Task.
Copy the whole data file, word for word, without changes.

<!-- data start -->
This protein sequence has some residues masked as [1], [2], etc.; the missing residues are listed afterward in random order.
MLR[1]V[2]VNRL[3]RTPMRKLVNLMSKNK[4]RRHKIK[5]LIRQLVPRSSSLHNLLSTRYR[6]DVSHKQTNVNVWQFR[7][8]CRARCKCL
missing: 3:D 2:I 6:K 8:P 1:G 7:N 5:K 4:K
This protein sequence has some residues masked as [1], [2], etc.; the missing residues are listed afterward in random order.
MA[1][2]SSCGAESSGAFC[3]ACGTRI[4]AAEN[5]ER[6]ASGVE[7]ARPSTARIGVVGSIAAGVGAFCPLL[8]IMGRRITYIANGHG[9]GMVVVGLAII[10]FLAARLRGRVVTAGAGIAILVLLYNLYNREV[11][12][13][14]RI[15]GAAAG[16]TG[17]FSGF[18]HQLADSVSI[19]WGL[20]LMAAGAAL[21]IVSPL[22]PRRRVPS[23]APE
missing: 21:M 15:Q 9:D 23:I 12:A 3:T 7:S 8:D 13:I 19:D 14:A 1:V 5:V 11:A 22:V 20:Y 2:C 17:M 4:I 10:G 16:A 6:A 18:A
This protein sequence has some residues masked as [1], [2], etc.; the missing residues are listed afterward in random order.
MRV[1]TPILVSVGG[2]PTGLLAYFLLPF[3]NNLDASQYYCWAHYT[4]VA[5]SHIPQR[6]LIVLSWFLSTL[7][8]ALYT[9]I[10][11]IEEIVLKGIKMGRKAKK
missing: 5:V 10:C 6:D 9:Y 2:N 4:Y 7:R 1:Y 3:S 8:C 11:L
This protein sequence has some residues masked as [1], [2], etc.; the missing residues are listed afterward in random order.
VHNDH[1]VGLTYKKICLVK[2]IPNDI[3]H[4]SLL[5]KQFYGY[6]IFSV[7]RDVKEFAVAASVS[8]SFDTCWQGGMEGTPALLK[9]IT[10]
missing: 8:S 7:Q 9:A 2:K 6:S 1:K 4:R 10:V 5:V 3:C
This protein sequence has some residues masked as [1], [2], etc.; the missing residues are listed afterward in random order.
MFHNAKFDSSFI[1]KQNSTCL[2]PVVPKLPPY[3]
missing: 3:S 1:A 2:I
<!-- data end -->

This protein sequence has some residues masked as [1], [2], etc.; the missing residues are listed afterward in random order.
MLR[1]V[2]VNRL[3]RTPMRKLVNLMSKNK[4]RRHKIK[5]LIRQLVPRSSSLHNLLSTRYR[6]DVSHKQTNVNVWQFR[7][8]CRARCKCL
missing: 3:D 2:I 6:K 8:P 1:G 7:N 5:K 4:K
This protein sequence has some residues masked as [1], [2], etc.; the missing residues are listed afterward in random order.
MA[1][2]SSCGAESSGAFC[3]ACGTRI[4]AAEN[5]ER[6]ASGVE[7]ARPSTARIGVVGSIAAGVGAFCPLL[8]IMGRRITYIANGHG[9]GMVVVGLAII[10]FLAARLRGRVVTAGAGIAILVLLYNLYNREV[11][12][13][14]RI[15]GAAAG[16]TG[17]FSGF[18]HQLADSVSI[19]WGL[20]LMAAGAAL[21]IVSPL[22]PRRRVPS[23]APE
missing: 21:M 15:Q 9:D 23:I 12:A 3:T 7:S 8:D 13:I 19:D 14:A 1:V 5:V 11:A 22:V 20:Y 2:C 17:M 4:I 10:G 16:A 6:A 18:A
This protein sequence has some residues masked as [1], [2], etc.; the missing residues are listed afterward in random order.
MRV[1]TPILVSVGG[2]PTGLLAYFLLPF[3]NNLDASQYYCWAHYT[4]VA[5]SHIPQR[6]LIVLSWFLSTL[7][8]ALYT[9]I[10][11]IEEIVLKGIKMGRKAKK
missing: 5:V 10:C 6:D 9:Y 2:N 4:Y 7:R 1:Y 3:S 8:C 11:L
This protein sequence has some residues masked as [1], [2], etc.; the missing residues are listed afterward in random order.
VHNDH[1]VGLTYKKICLVK[2]IPNDI[3]H[4]SLL[5]KQFYGY[6]IFSV[7]RDVKEFAVAASVS[8]SFDTCWQGGMEGTPALLK[9]IT[10]
missing: 8:S 7:Q 9:A 2:K 6:S 1:K 4:R 10:V 5:V 3:C
This protein sequence has some residues masked as [1], [2], etc.; the missing residues are listed afterward in random order.
MFHNAKFDSSFI[1]KQNSTCL[2]PVVPKLPPY[3]
missing: 3:S 1:A 2:I